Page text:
Surface Effects of Ultrasmall Iron Oxide Nanoparticles on Cellular Uptake, Proliferation, and Multipotency of Neural Stem Cells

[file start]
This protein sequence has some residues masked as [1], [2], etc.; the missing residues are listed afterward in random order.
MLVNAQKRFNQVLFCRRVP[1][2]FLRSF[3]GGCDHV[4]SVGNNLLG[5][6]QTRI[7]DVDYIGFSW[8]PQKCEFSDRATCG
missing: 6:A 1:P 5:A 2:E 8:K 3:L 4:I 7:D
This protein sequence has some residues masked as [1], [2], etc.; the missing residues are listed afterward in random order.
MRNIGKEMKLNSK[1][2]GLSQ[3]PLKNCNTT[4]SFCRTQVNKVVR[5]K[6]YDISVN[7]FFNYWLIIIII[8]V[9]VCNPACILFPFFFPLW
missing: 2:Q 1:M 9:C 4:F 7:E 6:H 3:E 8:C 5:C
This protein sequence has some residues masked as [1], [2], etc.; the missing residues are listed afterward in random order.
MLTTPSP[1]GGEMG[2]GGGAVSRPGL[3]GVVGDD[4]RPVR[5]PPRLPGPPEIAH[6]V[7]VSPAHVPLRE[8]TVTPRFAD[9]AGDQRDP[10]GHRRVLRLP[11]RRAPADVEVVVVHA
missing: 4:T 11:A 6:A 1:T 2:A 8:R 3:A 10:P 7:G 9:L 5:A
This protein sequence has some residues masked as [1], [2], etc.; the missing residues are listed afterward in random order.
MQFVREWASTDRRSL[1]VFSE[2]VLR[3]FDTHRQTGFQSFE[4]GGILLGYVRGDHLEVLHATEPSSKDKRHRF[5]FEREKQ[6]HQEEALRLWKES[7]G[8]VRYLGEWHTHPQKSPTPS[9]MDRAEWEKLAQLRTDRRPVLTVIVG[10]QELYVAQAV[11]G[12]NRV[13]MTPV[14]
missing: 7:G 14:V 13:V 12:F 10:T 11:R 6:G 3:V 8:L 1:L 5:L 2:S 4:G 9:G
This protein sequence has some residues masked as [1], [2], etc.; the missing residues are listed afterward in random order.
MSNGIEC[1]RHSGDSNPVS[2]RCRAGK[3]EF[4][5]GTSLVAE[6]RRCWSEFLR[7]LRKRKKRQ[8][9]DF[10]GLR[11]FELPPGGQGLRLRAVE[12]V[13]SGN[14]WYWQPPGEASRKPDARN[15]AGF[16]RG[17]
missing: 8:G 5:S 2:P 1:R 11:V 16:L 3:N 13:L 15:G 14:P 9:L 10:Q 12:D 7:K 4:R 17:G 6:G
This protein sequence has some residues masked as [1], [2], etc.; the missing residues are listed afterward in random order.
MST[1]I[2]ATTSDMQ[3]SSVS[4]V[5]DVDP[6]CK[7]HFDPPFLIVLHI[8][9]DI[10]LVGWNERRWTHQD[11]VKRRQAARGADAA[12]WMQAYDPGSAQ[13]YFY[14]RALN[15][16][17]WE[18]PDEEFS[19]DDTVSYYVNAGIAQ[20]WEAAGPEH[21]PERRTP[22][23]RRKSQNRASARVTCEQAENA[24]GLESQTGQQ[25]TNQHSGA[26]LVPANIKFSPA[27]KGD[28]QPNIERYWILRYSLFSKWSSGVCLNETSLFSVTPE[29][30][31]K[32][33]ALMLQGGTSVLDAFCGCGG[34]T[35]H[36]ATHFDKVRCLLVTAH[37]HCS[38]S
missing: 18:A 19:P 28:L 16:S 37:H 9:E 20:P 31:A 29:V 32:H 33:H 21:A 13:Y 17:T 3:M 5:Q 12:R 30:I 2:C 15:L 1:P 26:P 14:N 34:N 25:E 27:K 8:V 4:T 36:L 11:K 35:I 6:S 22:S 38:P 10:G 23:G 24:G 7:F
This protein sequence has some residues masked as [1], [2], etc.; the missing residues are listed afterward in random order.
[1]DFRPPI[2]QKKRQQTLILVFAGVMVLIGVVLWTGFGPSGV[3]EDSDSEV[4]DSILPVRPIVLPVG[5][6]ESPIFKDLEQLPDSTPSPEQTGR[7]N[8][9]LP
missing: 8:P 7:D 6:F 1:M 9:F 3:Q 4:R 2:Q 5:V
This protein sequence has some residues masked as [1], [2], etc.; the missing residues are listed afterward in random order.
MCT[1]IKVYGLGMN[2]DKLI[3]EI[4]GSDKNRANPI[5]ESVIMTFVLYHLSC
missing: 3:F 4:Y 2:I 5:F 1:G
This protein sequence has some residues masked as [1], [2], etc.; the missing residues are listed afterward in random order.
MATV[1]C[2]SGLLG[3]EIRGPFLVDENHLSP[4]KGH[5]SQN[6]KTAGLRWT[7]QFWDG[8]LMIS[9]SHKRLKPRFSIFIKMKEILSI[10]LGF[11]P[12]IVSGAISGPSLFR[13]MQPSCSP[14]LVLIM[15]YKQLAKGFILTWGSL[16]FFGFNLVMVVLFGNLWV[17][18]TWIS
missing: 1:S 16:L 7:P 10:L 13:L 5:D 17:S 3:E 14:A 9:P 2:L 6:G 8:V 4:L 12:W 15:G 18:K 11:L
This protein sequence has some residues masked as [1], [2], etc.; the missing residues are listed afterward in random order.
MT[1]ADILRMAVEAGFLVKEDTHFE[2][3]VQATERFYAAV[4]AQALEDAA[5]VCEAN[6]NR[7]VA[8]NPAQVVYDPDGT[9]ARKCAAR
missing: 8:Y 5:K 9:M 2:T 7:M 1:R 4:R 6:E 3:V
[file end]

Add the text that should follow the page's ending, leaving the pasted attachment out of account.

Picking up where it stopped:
Ultrasmall iron oxide nanoparticles (USIONPs) have been recently developed as labeling probes for T2 magnetic resonance imaging contrast agents. However, their use in stem cell tracking has been limited, especially as T1 contrast agents. In this study, we studied the effects of USIONP surface coatings on proliferation, cellular uptake, and multipontency of established and primary neural stem cells (NSCs). USIONPs were functionalized with gluconic acid (GA), tannic acid (TA), and hyaluronic acid (HA) to label the NSCs. All functionalized USIONPs were characterized as T1 contrast agents via relaxivity measurements. Direct functionalization with TA and HA coating promoted NSC proliferation and enhanced cellular uptake in a dose-dependent manner compared to those with GA. Furthermore, HA coating showed enhanced cell proliferation and cellular uptake in primary NSCs depending on the HA molecular weight. Stem cell characteristics were well-maintained, verified by neurosphere formation and gene expression of stemness and differentiation markers. Collectively, we demonstrated that NSC proliferation, cellular uptake, and multipotency can be enhanced using various surface coating strategies of USIONPs.